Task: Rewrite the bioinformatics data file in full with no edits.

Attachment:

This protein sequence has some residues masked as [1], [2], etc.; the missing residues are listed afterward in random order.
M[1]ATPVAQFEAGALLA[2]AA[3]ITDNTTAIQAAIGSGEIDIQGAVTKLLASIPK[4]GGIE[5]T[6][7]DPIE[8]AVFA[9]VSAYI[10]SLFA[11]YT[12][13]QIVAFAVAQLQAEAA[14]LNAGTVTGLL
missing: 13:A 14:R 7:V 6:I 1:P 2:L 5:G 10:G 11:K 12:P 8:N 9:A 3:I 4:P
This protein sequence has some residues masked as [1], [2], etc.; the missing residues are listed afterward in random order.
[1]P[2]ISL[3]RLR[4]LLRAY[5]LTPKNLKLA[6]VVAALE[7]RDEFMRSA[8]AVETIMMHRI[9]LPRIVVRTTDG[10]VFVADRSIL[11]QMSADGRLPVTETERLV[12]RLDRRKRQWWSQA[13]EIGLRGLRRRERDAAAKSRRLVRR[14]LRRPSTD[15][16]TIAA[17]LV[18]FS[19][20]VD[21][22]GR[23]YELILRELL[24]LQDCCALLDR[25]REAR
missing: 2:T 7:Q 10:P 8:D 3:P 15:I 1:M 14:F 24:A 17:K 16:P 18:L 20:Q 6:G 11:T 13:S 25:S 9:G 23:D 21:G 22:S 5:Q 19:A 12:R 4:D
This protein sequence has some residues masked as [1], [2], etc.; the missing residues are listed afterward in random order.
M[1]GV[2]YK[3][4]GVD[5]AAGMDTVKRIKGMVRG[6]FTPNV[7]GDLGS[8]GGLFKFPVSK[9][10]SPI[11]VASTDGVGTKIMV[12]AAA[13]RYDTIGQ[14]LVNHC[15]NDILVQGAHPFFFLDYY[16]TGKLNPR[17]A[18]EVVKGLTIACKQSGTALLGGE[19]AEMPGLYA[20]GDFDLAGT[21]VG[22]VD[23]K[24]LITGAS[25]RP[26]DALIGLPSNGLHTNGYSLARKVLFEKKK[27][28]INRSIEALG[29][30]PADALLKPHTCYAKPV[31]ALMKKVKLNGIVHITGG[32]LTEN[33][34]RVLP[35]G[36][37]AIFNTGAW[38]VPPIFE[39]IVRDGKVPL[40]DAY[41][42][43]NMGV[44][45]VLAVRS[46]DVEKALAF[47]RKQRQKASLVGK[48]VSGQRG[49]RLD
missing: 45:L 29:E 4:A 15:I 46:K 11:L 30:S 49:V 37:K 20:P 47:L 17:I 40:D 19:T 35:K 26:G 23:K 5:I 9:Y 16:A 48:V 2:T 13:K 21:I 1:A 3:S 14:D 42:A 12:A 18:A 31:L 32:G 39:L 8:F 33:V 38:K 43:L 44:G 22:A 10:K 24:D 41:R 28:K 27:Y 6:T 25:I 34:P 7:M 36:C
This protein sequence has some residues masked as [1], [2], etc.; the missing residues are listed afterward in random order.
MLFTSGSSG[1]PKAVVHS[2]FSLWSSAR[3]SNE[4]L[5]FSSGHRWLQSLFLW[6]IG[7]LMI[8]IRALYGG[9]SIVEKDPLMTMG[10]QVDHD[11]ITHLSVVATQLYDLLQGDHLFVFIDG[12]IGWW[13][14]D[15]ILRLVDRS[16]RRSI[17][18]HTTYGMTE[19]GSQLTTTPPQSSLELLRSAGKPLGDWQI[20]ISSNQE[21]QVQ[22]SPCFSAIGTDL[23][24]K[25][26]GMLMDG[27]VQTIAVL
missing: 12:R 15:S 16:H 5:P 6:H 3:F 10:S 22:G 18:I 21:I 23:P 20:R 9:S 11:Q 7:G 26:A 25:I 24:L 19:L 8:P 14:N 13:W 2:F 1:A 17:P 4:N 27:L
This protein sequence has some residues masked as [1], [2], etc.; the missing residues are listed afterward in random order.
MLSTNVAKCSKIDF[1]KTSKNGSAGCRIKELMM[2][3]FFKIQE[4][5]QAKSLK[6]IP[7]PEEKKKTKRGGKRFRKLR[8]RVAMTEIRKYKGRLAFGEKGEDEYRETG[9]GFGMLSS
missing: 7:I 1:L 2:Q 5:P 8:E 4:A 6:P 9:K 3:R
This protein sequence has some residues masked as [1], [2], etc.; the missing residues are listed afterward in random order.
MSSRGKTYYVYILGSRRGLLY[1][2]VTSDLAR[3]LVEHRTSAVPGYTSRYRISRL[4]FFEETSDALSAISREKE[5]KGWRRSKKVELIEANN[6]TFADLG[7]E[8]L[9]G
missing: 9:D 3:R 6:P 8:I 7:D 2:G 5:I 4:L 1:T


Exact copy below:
This protein sequence has some residues masked as [1], [2], etc.; the missing residues are listed afterward in random order.
M[1]ATPVAQFEAGALLA[2]AA[3]ITDNTTAIQAAIGSGEIDIQGAVTKLLASIPK[4]GGIE[5]T[6][7]DPIE[8]AVFA[9]VSAYI[10]SLFA[11]YT[12][13]QIVAFAVAQLQAEAA[14]LNAGTVTGLL
missing: 13:A 14:R 7:V 6:I 1:P 2:L 5:G 10:G 11:K 12:P 8:N 9:A 3:I 4:P
This protein sequence has some residues masked as [1], [2], etc.; the missing residues are listed afterward in random order.
[1]P[2]ISL[3]RLR[4]LLRAY[5]LTPKNLKLA[6]VVAALE[7]RDEFMRSA[8]AVETIMMHRI[9]LPRIVVRTTDG[10]VFVADRSIL[11]QMSADGRLPVTETERLV[12]RLDRRKRQWWSQA[13]EIGLRGLRRRERDAAAKSRRLVRR[14]LRRPSTD[15][16]TIAA[17]LV[18]FS[19][20]VD[21][22]GR[23]YELILRELL[24]LQDCCALLDR[25]REAR
missing: 2:T 7:Q 10:P 8:D 3:P 15:I 1:M 14:F 24:A 17:K 16:P 18:L 20:Q 6:G 11:T 13:S 25:S 9:G 23:D 21:G 22:S 5:Q 19:A 12:R 4:D
This protein sequence has some residues masked as [1], [2], etc.; the missing residues are listed afterward in random order.
M[1]GV[2]YK[3][4]GVD[5]AAGMDTVKRIKGMVRG[6]FTPNV[7]GDLGS[8]GGLFKFPVSK[9][10]SPI[11]VASTDGVGTKIMV[12]AAA[13]RYDTIGQ[14]LVNHC[15]NDILVQGAHPFFFLDYY[16]TGKLNPR[17]A[18]EVVKGLTIACKQSGTALLGGE[19]AEMPGLYA[20]GDFDLAGT[21]VG[22]VD[23]K[24]LITGAS[25]RP[26]DALIGLPSNGLHTNGYSLARKVLFEKKK[27][28]INRSIEALG[29][30]PADALLKPHTCYAKPV[31]ALMKKVKLNGIVHITGG[32]LTEN[33][34]RVLP[35]G[36][37]AIFNTGAW[38]VPPIFE[39]IVRDGKVPL[40]DAY[41][42][43]NMGV[44][45]VLAVRS[46]DVEKALAF[47]RKQRQKASLVGK[48]VSGQRG[49]RLD
missing: 45:L 29:E 4:A 15:I 46:K 11:L 30:S 49:V 37:K 20:P 47:L 17:I 40:D 19:T 35:K 26:G 23:K 5:I 9:Y 16:A 48:V 2:T 13:K 21:I 1:A 3:S 14:D 42:A 12:A 18:A 31:L 32:G 39:L 8:F 33:V 38:K 43:L 44:G 22:A 10:K 24:D 41:R 28:K 27:Y 6:T 25:I 34:P 7:M 36:C
This protein sequence has some residues masked as [1], [2], etc.; the missing residues are listed afterward in random order.
MLFTSGSSG[1]PKAVVHS[2]FSLWSSAR[3]SNE[4]L[5]FSSGHRWLQSLFLW[6]IG[7]LMI[8]IRALYGG[9]SIVEKDPLMTMG[10]QVDHD[11]ITHLSVVATQLYDLLQGDHLFVFIDG[12]IGWW[13][14]D[15]ILRLVDRS[16]RRSI[17][18]HTTYGMTE[19]GSQLTTTPPQSSLELLRSAGKPLGDWQI[20]ISSNQE[21]QVQ[22]SPCFSAIGTDL[23][24]K[25][26]GMLMDG[27]VQTIAVL
missing: 12:R 15:S 16:H 5:P 6:H 3:F 10:S 22:G 18:I 21:I 23:P 20:R 9:S 11:Q 7:G 26:A 25:I 24:L 19:L 8:P 14:N 13:W 2:F 1:A 17:P 4:N 27:L
This protein sequence has some residues masked as [1], [2], etc.; the missing residues are listed afterward in random order.
MLSTNVAKCSKIDF[1]KTSKNGSAGCRIKELMM[2][3]FFKIQE[4][5]QAKSLK[6]IP[7]PEEKKKTKRGGKRFRKLR[8]RVAMTEIRKYKGRLAFGEKGEDEYRETG[9]GFGMLSS
missing: 7:I 1:L 2:Q 5:P 8:E 4:A 6:P 9:K 3:R
This protein sequence has some residues masked as [1], [2], etc.; the missing residues are listed afterward in random order.
MSSRGKTYYVYILGSRRGLLY[1][2]VTSDLAR[3]LVEHRTSAVPGYTSRYRISRL[4]FFEETSDALSAISREKE[5]KGWRRSKKVELIEANN[6]TFADLG[7]E[8]L[9]G
missing: 9:D 3:R 6:P 8:I 7:D 2:G 5:I 4:L 1:T